Since moving to Taipei a few years ago, I’ve marveled at how at ease I am here. In some ways it’s the most comfortable I’ve ever been, because all the parts of me that are “weird” in America are normal in Taiwan, and I’ve never experienced that before. Yet my family and friends are still in the States. So where is “home,” then? I think as Asians Americans we often feel frustrated because we can feel homeless — not really fitting into a mother country, but often not wholly embraced by the country we grew up in (or have adopted). We (and our immigrant families) have had to be imaginative and open-minded in creating homes and lives for ourselves. Our concepts of home are so rich and nuanced and difficult to parse. I love the concept of an anthology that explores all the angles of what “home” means and looks like for people in our communities.

Nicole Chung: Can you all talk a little about your specific pieces for this collection?

Alexander Chee: My essay is a story of my face no one ever believes, about the time a dog bit me in the face. I can still see the mark, but everyone else always says they can’t. It’s come to join in my mind with the other story of my face, which is about being mixed, and which is also something some people say they can’t see. It has always reminded me of a fairy tale, but especially, Korean folk tales, which often end in severe punishment — but if so, it begins with a tale I ultimately told myself, about this man who reminded me of myself but also what I hoped I could belong to, or be.

T Kira Madden: The idea of home has been so nebulous and blurred around the edges for me. I like the idea of a person standing in for home. A moment. A weather. I grew up in Boca Raton and Parkland, Florida in a Jewish community. My father was an Eastern European Jew, and my mother is Native Hawaiian and Chinese. There weren’t, and aren’t, many people like me in Boca Raton.

My essay in “Go Home!” is about domestic violence and drug addiction. It’s the most difficult thing I’ve written so far. In the piece, my mother, my father, and I are all mentally running away from the dazzling catastrophe of our life together at that point in time, until my mother and I literally run away to another state to hide.

Home, for me, has always been my mother and father, and it has always been on the move.

Karissa Chen: I’ve thought a lot about how difficult and brave it is for immigrants and refugees to start all over again, to make new lives and new homes (sometimes against their will), and what it must be like to yearn for the home of your memory, one that may or may not exist anymore. It’s this obsession that led me to Taiwan to research stories of Chinese mainland soldiers who fled to Taiwan at the end of the Chinese Civil War and were cut off from their homes. One of these stories is included in “Go Home!”, which I felt was a perfect venue for this story of yearning.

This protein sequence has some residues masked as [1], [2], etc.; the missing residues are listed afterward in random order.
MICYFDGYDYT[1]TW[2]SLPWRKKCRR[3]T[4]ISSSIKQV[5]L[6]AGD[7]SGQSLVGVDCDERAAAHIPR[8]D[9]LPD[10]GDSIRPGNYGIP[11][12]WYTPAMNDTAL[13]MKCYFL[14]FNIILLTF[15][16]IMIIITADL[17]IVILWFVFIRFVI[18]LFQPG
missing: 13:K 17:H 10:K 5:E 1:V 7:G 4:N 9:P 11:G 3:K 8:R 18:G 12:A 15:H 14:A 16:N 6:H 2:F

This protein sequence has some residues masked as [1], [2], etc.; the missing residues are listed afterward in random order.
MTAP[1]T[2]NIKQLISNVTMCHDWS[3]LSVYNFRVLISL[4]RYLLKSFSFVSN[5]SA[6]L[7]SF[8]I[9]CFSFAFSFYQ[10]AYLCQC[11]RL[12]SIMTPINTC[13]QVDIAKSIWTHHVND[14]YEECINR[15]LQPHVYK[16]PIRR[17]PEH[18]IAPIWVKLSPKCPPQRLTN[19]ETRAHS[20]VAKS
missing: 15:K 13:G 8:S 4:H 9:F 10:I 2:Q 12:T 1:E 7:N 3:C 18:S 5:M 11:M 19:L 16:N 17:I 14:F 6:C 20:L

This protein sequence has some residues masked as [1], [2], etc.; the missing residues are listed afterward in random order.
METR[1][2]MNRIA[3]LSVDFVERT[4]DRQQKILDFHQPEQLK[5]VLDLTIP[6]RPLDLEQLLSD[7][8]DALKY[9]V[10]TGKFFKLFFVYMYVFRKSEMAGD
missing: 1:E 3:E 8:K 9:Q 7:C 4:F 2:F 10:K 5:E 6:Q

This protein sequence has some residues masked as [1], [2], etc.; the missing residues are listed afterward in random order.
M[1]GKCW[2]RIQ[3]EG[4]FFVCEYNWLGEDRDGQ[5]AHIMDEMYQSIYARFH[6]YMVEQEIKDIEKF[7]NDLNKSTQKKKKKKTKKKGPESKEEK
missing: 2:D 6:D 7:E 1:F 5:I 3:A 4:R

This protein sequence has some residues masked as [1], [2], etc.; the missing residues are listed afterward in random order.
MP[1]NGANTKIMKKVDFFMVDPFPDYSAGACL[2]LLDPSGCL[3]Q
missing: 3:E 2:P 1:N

Esmé Weijun Wang: My essay is about having to be gluten-free due to late-stage Lyme disease, and how that impacts my relationship with Taiwanese food. It was an essay that I’d wanted to write for a while, but I had no idea where such an essay might be able to be published; this collection wound up being the perfect place. Food is such an essential tie to my heritage, to Taiwan, to that “home” that I try to claim, and I’ve been cut off from large parts of it now. I jumped at the chance to be able to write about that experience.

Rowan Hisayo Buchanan: Esmé, it’s wonderful to read that you always wanted to write that essay. Giving a home to stories we needed to tell was exactly why this anthology felt so important to me.

I am primarily a fiction writer but I chose to make my piece an essay. It is about a Japanese tiger painter who had a breakdown. He was asked to represent his school of painting and his country in the Chicago World’s Fair. The pressure was huge. He tore up painting after painting. By the time the fair had started, he had stopped believing he was a man and had come to think he was a tiger. The essay is about art and tigers, but also about the stress of being asked to represent your people. I suppose I wanted to acknowledge the difficulty of what I was asking my contributors to do.

But if they ever felt this stress, they handled it beautifully. As far as I know, none of them are tigers.

Nicole Chung is the author of the forthcoming memoir “All You Can Ever Know”and the editor-in-chief of Catapult magazine.